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smart fortwo

Smart

Review

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    IN 1998, the company behind Mercedes-Benz brought out a car that became as instantly recognisable as any other vehicle since the Mini.

    The smart car had funky looks unlike anything else and, when it arrived in the UK in 2000, it initiated the trend for the tiny city cars which are now coming at us from all angles.

    Renamed the fortwo in 2005 to differentiate it from smart’s later, larger models, the iconic two-seater has been a hit, selling 770,000 models in 36 countries.

    Which could be a stumbling block now, nine years later, because as every record producer knows, it’s difficult to follow a smash hit debut.

    This summer smart releases the all-new fortwo. Redesigned and updated for the now-established 21st century, it has an awful lot to live up to.

    It’s no great surprise then that smart has played it safe with the look of the new car.

    The company’s press blurb calls it ‘the evolution of an icon’ – cynics will say they’ve simply tweaked a few lines. Like the latest incarnation of the MINI, it’s pretty similar to its predecessor. New headlights and a slightly more dynamic air to it are the major differences externally, but are hard to spot unless parked next to the old car.

    But beneath the superficial similarities, plenty of work has been done. For a start, the new fortwo is bigger than its predecessor. It has a longer wheelbase and a larger body, which means more room inside. The revised dimensions have, according to smart, given the latest model a more ‘masculine’ appearance.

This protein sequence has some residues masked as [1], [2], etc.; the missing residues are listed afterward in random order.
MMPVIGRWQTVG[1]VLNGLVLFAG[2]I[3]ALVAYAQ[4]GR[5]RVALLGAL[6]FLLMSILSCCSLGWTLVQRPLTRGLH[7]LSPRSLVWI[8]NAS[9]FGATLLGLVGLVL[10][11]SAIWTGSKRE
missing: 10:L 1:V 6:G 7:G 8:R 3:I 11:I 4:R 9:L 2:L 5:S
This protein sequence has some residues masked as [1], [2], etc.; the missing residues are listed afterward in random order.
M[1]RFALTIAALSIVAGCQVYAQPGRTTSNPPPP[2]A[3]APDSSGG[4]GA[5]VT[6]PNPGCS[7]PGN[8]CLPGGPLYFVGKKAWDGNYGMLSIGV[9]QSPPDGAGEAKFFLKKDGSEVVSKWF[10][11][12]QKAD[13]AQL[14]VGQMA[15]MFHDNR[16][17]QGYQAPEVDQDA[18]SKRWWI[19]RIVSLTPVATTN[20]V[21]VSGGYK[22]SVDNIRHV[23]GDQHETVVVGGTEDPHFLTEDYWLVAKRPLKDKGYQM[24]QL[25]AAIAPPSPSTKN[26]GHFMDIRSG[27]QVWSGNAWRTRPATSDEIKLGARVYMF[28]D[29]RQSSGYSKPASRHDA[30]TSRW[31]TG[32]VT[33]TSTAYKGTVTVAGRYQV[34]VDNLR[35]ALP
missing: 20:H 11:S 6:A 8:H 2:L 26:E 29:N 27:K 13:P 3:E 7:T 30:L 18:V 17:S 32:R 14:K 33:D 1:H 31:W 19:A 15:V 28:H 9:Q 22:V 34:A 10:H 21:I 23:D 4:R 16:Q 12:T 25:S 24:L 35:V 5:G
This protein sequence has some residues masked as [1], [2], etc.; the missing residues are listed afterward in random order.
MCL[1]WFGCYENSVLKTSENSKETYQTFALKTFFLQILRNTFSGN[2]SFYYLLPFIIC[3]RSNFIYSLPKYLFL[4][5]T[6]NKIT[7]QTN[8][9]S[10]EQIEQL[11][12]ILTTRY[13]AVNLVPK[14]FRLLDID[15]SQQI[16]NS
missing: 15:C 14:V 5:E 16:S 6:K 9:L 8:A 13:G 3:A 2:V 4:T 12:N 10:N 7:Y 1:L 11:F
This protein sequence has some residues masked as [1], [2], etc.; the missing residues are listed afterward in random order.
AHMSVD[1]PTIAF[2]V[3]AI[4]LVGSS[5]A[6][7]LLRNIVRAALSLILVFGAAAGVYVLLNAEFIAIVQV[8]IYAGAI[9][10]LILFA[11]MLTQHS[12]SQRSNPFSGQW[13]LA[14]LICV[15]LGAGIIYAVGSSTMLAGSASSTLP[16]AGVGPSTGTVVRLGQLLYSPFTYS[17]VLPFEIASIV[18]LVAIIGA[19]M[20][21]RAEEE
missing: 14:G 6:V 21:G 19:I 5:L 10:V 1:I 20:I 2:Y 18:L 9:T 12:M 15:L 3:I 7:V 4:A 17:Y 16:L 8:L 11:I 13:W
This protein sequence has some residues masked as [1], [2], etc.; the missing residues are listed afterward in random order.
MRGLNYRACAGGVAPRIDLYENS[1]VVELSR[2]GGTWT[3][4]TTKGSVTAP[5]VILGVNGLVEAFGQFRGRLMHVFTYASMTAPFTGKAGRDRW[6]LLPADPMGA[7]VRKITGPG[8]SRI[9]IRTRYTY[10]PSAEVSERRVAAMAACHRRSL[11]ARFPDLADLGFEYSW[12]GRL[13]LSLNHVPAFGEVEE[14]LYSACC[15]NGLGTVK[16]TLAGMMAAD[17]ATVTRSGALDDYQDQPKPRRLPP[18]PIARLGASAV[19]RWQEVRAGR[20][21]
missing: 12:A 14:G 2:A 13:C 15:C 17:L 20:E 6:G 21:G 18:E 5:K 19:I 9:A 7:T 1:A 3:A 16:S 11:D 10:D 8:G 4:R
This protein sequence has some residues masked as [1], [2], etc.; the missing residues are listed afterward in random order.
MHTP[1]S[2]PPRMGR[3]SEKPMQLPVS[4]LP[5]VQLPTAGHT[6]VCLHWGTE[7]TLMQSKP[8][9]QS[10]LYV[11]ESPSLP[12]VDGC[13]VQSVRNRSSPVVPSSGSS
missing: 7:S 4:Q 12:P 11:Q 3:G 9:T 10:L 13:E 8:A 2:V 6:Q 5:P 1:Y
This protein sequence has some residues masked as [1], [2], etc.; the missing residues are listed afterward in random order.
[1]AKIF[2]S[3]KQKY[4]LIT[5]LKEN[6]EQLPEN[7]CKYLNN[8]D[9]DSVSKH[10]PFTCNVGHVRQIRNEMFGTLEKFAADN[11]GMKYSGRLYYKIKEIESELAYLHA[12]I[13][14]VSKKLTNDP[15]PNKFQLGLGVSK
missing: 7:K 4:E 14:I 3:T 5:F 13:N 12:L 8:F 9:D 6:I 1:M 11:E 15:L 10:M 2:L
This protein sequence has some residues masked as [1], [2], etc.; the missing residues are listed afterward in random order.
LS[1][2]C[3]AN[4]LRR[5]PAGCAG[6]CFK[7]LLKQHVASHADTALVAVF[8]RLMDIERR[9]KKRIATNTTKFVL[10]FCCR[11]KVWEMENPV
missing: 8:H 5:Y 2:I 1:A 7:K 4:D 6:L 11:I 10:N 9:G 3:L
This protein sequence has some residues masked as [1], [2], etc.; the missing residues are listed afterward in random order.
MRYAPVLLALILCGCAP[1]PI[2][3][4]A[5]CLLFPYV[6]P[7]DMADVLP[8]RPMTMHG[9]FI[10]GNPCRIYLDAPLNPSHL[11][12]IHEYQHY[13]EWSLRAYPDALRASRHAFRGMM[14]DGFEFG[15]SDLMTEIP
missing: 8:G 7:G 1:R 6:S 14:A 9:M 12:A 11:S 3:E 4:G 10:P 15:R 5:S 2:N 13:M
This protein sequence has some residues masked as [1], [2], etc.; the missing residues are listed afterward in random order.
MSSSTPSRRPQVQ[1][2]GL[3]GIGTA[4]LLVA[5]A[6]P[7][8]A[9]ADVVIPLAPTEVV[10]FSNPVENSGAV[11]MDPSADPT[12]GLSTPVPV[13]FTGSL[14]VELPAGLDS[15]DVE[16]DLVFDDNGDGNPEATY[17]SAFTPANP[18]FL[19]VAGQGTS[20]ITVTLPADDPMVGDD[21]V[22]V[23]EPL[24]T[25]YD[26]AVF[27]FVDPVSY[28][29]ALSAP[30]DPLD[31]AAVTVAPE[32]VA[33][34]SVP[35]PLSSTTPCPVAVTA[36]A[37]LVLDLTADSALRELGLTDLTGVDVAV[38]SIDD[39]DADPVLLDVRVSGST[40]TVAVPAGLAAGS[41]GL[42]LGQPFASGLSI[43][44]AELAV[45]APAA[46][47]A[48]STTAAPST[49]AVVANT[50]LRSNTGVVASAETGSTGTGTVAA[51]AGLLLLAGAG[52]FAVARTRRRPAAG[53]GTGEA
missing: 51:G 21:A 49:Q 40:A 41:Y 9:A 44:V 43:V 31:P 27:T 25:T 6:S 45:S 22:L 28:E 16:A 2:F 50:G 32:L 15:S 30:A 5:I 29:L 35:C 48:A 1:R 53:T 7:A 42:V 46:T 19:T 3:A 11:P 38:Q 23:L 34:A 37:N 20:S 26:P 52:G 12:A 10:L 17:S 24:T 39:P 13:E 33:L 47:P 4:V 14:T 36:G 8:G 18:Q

Being fun to drive was never one of the original fortwo’s great strengths and the engineers have sought to redress that. Revised geometry, extensive changes to suspension and a wider rear track aim to reduce the nervous handling of the previous car at higher speeds.

    Inside, the 19.5cm increase in length means 80 litres more boot space than before, up to 340 litres if you pile your luggage up to the roof.

    The curved dash of the original fortwo has gone, replaced with a straight line towards the passenger side – a necessary change to comply with safety regulations in the US, where smart hopes to make an impression with an increasingly environmentally-minded public.

    The tiny 660cc engine of the original fortwo has been jettisoned in favour of a comparatively massive 1.0-litre, three-cylinder petrol unit developed with Mitsubishi and available in three states of tune. Drivers can choose from a 61bhp, 71bhp or 84bhp turbo, all of which produce less than 120g/km of CO2, rendering them free from the London congestion charge when the proposed eligibility changes come into effect in 2009.

    Top speeds for all models are limited to 90mph. A hardcore Brabus-tuned version of the car will be announced at the Geneva Motor Show next month.

    The 45bhp diesel engine available in Europe will not be offered in the UK. Smart says this is because the petrol models already fall inside the congestion-charge-free criteria and that demand for a car that hits 60 in almost 20 seconds is likely to be minimal.

    Also, in order to recoup the excess purchase price, the fortwo CDI would have to cover 60,000 miles – a long way for a car aimed at predominantly urban environments.

    All the engines are mated to a new automated manual five-speed gearbox, featuring a shift time reduced by 50% – the jerky six-speed transmission was a key complaint about the old car.

    An electric version of the existing fortwo is already being offered in very limited numbers for lease to large fleets interested in the technology.